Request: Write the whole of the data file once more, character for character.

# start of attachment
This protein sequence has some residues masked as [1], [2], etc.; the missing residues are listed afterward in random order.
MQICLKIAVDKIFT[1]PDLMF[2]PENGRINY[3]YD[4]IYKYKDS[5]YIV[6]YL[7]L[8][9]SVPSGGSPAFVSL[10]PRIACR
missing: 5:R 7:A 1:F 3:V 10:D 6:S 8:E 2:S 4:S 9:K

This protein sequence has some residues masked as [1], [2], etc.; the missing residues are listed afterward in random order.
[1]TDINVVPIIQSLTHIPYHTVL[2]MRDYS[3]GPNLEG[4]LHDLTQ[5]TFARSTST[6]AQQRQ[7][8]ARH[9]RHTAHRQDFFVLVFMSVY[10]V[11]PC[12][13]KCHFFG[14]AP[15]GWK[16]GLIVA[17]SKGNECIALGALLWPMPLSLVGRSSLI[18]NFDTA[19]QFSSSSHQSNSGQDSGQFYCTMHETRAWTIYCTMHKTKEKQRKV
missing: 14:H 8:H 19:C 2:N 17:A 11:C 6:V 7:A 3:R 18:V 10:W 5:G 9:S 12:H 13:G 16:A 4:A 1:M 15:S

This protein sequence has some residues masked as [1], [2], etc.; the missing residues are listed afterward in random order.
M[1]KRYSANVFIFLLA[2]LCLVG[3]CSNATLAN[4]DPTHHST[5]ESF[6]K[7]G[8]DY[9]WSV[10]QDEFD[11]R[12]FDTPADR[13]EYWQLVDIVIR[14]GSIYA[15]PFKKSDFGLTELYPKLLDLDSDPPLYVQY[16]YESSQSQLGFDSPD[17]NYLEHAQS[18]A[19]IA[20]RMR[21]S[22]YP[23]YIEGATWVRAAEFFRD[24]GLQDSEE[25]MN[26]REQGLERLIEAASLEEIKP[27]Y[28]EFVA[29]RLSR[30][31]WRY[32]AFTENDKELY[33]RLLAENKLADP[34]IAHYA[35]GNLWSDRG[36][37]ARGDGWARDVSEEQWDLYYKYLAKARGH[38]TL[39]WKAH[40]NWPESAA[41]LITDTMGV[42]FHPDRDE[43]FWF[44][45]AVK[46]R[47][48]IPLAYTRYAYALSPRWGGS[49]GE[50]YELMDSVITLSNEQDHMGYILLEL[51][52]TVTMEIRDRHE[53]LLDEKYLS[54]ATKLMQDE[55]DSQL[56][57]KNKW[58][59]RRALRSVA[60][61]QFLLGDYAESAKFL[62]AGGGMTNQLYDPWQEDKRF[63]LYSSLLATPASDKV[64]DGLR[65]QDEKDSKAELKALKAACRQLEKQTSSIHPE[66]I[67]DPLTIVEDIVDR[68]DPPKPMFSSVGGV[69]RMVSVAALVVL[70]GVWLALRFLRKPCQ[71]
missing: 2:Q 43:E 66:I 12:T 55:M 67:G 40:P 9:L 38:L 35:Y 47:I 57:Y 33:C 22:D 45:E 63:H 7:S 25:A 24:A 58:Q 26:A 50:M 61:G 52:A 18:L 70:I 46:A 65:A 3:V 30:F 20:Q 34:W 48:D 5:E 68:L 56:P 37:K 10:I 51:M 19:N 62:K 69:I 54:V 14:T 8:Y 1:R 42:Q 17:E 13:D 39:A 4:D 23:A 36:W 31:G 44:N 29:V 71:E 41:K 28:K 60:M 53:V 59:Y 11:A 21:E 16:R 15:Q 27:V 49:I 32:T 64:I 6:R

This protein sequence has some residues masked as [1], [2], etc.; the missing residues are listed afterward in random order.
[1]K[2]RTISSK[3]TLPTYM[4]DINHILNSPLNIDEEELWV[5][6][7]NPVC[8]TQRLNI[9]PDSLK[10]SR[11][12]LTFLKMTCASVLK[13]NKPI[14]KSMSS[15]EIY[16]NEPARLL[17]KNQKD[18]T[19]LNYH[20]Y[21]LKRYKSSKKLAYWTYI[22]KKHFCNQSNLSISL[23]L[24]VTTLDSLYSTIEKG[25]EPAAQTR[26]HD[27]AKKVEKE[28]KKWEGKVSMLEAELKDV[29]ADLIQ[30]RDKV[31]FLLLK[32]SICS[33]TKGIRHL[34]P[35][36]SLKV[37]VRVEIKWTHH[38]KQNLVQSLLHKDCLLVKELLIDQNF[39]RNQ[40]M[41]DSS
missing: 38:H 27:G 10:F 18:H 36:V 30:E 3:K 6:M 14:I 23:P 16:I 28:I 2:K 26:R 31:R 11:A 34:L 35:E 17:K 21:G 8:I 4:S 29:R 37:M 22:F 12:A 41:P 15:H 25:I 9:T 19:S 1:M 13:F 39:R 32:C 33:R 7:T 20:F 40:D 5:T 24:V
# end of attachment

This protein sequence has some residues masked as [1], [2], etc.; the missing residues are listed afterward in random order.
MQICLKIAVDKIFT[1]PDLMF[2]PENGRINY[3]YD[4]IYKYKDS[5]YIV[6]YL[7]L[8][9]SVPSGGSPAFVSL[10]PRIACR
missing: 5:R 7:A 1:F 3:V 10:D 6:S 8:E 2:S 4:S 9:K

This protein sequence has some residues masked as [1], [2], etc.; the missing residues are listed afterward in random order.
[1]TDINVVPIIQSLTHIPYHTVL[2]MRDYS[3]GPNLEG[4]LHDLTQ[5]TFARSTST[6]AQQRQ[7][8]ARH[9]RHTAHRQDFFVLVFMSVY[10]V[11]PC[12][13]KCHFFG[14]AP[15]GWK[16]GLIVA[17]SKGNECIALGALLWPMPLSLVGRSSLI[18]NFDTA[19]QFSSSSHQSNSGQDSGQFYCTMHETRAWTIYCTMHKTKEKQRKV
missing: 14:H 8:H 19:C 2:N 17:A 11:C 6:V 7:A 3:R 18:V 10:W 5:G 9:S 12:H 13:G 16:A 4:A 1:M 15:S

This protein sequence has some residues masked as [1], [2], etc.; the missing residues are listed afterward in random order.
M[1]KRYSANVFIFLLA[2]LCLVG[3]CSNATLAN[4]DPTHHST[5]ESF[6]K[7]G[8]DY[9]WSV[10]QDEFD[11]R[12]FDTPADR[13]EYWQLVDIVIR[14]GSIYA[15]PFKKSDFGLTELYPKLLDLDSDPPLYVQY[16]YESSQSQLGFDSPD[17]NYLEHAQS[18]A[19]IA[20]RMR[21]S[22]YP[23]YIEGATWVRAAEFFRD[24]GLQDSEE[25]MN[26]REQGLERLIEAASLEEIKP[27]Y[28]EFVA[29]RLSR[30][31]WRY[32]AFTENDKELY[33]RLLAENKLADP[34]IAHYA[35]GNLWSDRG[36][37]ARGDGWARDVSEEQWDLYYKYLAKARGH[38]TL[39]WKAH[40]NWPESAA[41]LITDTMGV[42]FHPDRDE[43]FWF[44][45]AVK[46]R[47][48]IPLAYTRYAYALSPRWGGS[49]GE[50]YELMDSVITLSNEQDHMGYILLEL[51][52]TVTMEIRDRHE[53]LLDEKYLS[54]ATKLMQDE[55]DSQL[56][57]KNKW[58][59]RRALRSVA[60][61]QFLLGDYAESAKFL[62]AGGGMTNQLYDPWQEDKRF[63]LYSSLLATPASDKV[64]DGLR[65]QDEKDSKAELKALKAACRQLEKQTSSIHPE[66]I[67]DPLTIVEDIVDR[68]DPPKPMFSSVGGV[69]RMVSVAALVVL[70]GVWLALRFLRKPCQ[71]
missing: 2:Q 43:E 66:I 12:T 55:M 67:G 40:P 9:L 38:L 35:Y 47:I 57:Y 33:C 22:D 45:E 63:H 7:S 25:A 24:A 58:Q 26:A 50:M 61:G 52:A 18:L 70:I 46:A 65:A 3:V 30:F 20:Q 34:W 48:D 5:E 68:L 56:P 37:K 10:I 51:M 19:N 62:K 69:I 54:V 14:T 8:Y 1:R 42:Q 17:E 13:D 39:A 4:D 23:A 36:W 31:G 44:N 29:V 71:E 41:K 28:K 60:M 53:V 59:Y 11:A 21:E 16:R 15:Q 27:V 49:I 32:T 64:I 6:R

This protein sequence has some residues masked as [1], [2], etc.; the missing residues are listed afterward in random order.
[1]K[2]RTISSK[3]TLPTYM[4]DINHILNSPLNIDEEELWV[5][6][7]NPVC[8]TQRLNI[9]PDSLK[10]SR[11][12]LTFLKMTCASVLK[13]NKPI[14]KSMSS[15]EIY[16]NEPARLL[17]KNQKD[18]T[19]LNYH[20]Y[21]LKRYKSSKKLAYWTYI[22]KKHFCNQSNLSISL[23]L[24]VTTLDSLYSTIEKG[25]EPAAQTR[26]HD[27]AKKVEKE[28]KKWEGKVSMLEAELKDV[29]ADLIQ[30]RDKV[31]FLLLK[32]SICS[33]TKGIRHL[34]P[35][36]SLKV[37]VRVEIKWTHH[38]KQNLVQSLLHKDCLLVKELLIDQNF[39]RNQ[40]M[41]DSS
missing: 38:H 27:G 10:F 18:H 36:V 30:E 3:K 6:M 14:I 23:P 16:I 28:I 2:K 26:R 31:R 11:A 34:L 35:E 17:K 21:G 8:I 4:S 29:R 37:M 22:F 12:A 41:P 15:H 25:I 9:T 19:S 1:M 13:F 39:R 32:C 33:R 7:T 20:F 40:D 5:T 24:V